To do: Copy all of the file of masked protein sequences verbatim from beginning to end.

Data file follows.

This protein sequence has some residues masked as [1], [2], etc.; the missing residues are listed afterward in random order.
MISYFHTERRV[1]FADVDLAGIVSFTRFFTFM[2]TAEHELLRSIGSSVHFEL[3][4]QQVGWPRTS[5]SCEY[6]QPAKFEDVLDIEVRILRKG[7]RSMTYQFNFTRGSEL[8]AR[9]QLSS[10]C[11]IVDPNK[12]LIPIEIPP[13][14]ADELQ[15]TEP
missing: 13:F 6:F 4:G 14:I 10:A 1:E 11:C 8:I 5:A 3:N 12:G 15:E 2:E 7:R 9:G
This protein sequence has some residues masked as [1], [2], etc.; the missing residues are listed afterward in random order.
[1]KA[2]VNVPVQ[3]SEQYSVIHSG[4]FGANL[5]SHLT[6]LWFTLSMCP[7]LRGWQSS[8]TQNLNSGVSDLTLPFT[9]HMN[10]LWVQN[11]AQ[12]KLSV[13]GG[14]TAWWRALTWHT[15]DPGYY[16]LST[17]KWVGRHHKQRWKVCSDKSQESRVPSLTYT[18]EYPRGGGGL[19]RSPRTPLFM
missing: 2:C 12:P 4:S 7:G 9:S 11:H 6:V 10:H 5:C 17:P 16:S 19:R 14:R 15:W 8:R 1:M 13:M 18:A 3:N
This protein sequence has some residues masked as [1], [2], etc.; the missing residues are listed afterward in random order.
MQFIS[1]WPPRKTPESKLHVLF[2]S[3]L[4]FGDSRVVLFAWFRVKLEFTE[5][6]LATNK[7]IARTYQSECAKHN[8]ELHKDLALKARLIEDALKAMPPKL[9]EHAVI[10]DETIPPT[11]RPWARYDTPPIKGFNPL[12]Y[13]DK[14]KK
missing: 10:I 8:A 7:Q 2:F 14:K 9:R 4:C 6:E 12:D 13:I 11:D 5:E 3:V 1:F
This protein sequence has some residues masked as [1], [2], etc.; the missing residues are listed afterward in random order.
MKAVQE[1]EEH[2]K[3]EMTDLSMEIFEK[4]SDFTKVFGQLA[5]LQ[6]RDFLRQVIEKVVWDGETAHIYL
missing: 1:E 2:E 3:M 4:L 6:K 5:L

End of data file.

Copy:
This protein sequence has some residues masked as [1], [2], etc.; the missing residues are listed afterward in random order.
MISYFHTERRV[1]FADVDLAGIVSFTRFFTFM[2]TAEHELLRSIGSSVHFEL[3][4]QQVGWPRTS[5]SCEY[6]QPAKFEDVLDIEVRILRKG[7]RSMTYQFNFTRGSEL[8]AR[9]QLSS[10]C[11]IVDPNK[12]LIPIEIPP[13][14]ADELQ[15]TEP
missing: 13:F 6:F 4:G 14:I 10:A 1:E 11:C 8:I 5:A 3:N 12:G 15:E 2:E 7:R 9:G
This protein sequence has some residues masked as [1], [2], etc.; the missing residues are listed afterward in random order.
[1]KA[2]VNVPVQ[3]SEQYSVIHSG[4]FGANL[5]SHLT[6]LWFTLSMCP[7]LRGWQSS[8]TQNLNSGVSDLTLPFT[9]HMN[10]LWVQN[11]AQ[12]KLSV[13]GG[14]TAWWRALTWHT[15]DPGYY[16]LST[17]KWVGRHHKQRWKVCSDKSQESRVPSLTYT[18]EYPRGGGGL[19]RSPRTPLFM
missing: 2:C 12:P 4:S 7:G 9:S 11:H 6:V 10:H 5:C 17:P 16:S 19:R 14:R 15:W 8:R 1:M 13:M 18:A 3:N
This protein sequence has some residues masked as [1], [2], etc.; the missing residues are listed afterward in random order.
MQFIS[1]WPPRKTPESKLHVLF[2]S[3]L[4]FGDSRVVLFAWFRVKLEFTE[5][6]LATNK[7]IARTYQSECAKHN[8]ELHKDLALKARLIEDALKAMPPKL[9]EHAVI[10]DETIPPT[11]RPWARYDTPPIKGFNPL[12]Y[13]DK[14]KK
missing: 10:I 8:A 7:Q 2:F 14:K 9:R 4:C 6:E 12:D 13:I 11:D 5:E 3:V 1:F
This protein sequence has some residues masked as [1], [2], etc.; the missing residues are listed afterward in random order.
MKAVQE[1]EEH[2]K[3]EMTDLSMEIFEK[4]SDFTKVFGQLA[5]LQ[6]RDFLRQVIEKVVWDGETAHIYL
missing: 1:E 2:E 3:M 4:L 6:K 5:L